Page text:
Importantly, in most of the jurisdictions where these reforms were implemented, crime rates remained relatively stable.
Jurisdictions also took steps to reduce police contact with civilians. For example, there was a striking 84.57 percent decrease in custodial arrests.
Furthermore, policies that were suspended by half or more than half included criminal filings for specific charges (e.g., nonviolent charges), the issuing and executing of warrants for failure to pay fines and fees, and the issuing and executing of warrants for failure to appear.
There was also a reduction in the obstacles defendants face in getting released from jail. The survey found an 11.73 percent decrease in fine and fee amounts, and court collection of those fines and fees was delayed by 46.55 percent.
NAPSA heard from pretrial agencies since March that they were making changes in light of COVID-19. Seeking more than anecdotal information, NAPSA launched a survey to study those changes, said Sawyer.
The survey was conducted between April and June of this year and included 197 respondents in 40 states and Washington, D.C.
For certain or all pretrial condition violations, nearly half of jurisdictions surveyed have:
- reduced or suspended revoking or requesting revocation from the court, and
- reduced or suspended addressing technical violations.
At the same time, there was a spike in virtual practices among jurisdictions across the country. Most jurisdictions increased video-based court hearings, telephone check-ins, electronic monitoring, and virtual reporting (e.g., via email, video conferencing, and phone calls).
Meanwhile, most jurisdictions temporarily suspended in-person office check-ins and in-person field check-ins, where applicable.
These changes are surprising given the outdated manner in which the criminal justice system normally conducts business, the researchers noted.
Additionally, eight percent of jurisdictions surveyed increased their use of early discharge from pretrial supervision, while almost half of the jurisdictions do not allow for such discharge regardless of the pandemic.
Although COVID-19 resulted in many positive outcomes for persons awaiting trial, it substantially impeded the justice system’s rehabilitative efforts.
Almost half of the jurisdictions surveyed were forced to reduce or suspend drug and alcohol monitoring. And, over 75 percent of jurisdictions reduced or suspended drug and alcohol testing.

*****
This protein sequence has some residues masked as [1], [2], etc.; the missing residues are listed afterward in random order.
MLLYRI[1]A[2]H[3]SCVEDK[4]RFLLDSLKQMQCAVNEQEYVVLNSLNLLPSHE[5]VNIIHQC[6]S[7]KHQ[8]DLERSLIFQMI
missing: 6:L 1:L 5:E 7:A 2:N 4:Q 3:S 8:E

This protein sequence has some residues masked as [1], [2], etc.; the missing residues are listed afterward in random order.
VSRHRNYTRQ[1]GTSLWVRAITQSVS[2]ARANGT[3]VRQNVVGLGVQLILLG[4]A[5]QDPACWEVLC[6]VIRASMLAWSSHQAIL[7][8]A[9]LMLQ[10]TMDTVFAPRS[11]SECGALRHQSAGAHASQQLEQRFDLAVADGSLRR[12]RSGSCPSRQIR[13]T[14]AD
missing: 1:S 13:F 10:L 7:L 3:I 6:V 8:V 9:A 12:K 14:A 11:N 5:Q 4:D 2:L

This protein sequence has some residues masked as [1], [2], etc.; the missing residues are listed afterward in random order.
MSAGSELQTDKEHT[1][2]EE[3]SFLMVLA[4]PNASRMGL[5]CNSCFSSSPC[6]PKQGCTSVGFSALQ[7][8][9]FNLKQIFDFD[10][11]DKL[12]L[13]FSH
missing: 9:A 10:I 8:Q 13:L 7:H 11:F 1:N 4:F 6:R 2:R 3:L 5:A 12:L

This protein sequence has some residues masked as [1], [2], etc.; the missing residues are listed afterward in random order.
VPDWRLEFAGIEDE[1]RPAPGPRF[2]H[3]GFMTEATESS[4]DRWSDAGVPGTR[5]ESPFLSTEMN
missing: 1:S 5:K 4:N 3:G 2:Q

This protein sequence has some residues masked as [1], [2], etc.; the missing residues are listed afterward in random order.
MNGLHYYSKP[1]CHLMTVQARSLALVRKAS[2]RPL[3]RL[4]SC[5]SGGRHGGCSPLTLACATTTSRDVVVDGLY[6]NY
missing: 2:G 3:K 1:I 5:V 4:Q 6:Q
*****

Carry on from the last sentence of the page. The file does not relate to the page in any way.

Rehabilitation aside, the findings from the NAPSA survey demonstrate that jurisdictions can release people from pretrial detention, reduce police contact with civilians, and modernize the way it conducts hearings and other meetings.
Importantly, jurisdictions can do so without increasing crime rates.
In fact, there is evidence to suggest that crime rates – specifically homicide rates – decreased during the pandemic.
Making Changes Permanent?
That crime rates remained the same, or even decreased, presents a strong case for making some of these changes permanent, researchers said.
When asked if these changes can indeed be made permanent, Sawyer told The Crime Report, “It is very possible that some of the quote unquote new practices, which are practices that we’ve put in our national [pretrial] release standards…will stick around—and rightly so.”
Sawyer added, “the continuing discussion we will have to have is what did you [the pretrial system] learn during a pandemic that you can put into practice post-pandemic? In other words, how can you get closer to our NAPSA standards of pretrial release?”
When asked how exactly to make the above changes permanent, Sawyer responded that NAPSA must “be the leaders.”
He continued: “We have our national conference in September…We will have discussions during our conference about this.”
A copy of the survey can be accessed here.
WBIW.com on 7/7/2020
Juvenile Referee Anah Hewetson Gouty
(BEDFORD) – The Lawrence County Commissioners gave their approval for Lawrence County to be a Juvenile Detention Alternatives Initiative (JDAI) county.
Juvenile Referee Anah Hewetson Gouty told the commissioners Tuesday morning that the county has received a grant for around $50,000 to participate in the initiative.
“The increased and unnecessary use of secure detention exposes troubled young people to an environment that more closely resembles adult prisons and jails than the kinds of community and family-based interventions proven to be most effective,” said Judge Gouty.
A recent literature review of youth corrections shows that detention has a profoundly negative impact on young people’s mental and physical well-being, their education, and their employment.
“Most importantly, there is credible and significant research that suggests that the experience of detention may make it more likely that youth will continue to engage in delinquent behavior, and that the detention experience may increase the odds that youth will recidivate, further compromising public safety,” Judge Gouty added.
Overseeing the program in Lawrence County will be Judge Nathan Nikirk of the Lawrence Circuit Court, Judge Anah Hewetson Gouty, Lawrence County Chief Probation Officer Nedra Brock-Fleetwood, as well as the Assistant Chief Probation Officer, Scott Wedgewood, and Katie Messmann, who will serve as the JDAI Coordinator for Lawrence County.
For more than 20 years nationally in both urban and rural jurisdictions, the JDAI has demonstrated that moving low-risk youth from secure detention into community-based alternative programs is an excellent public policy.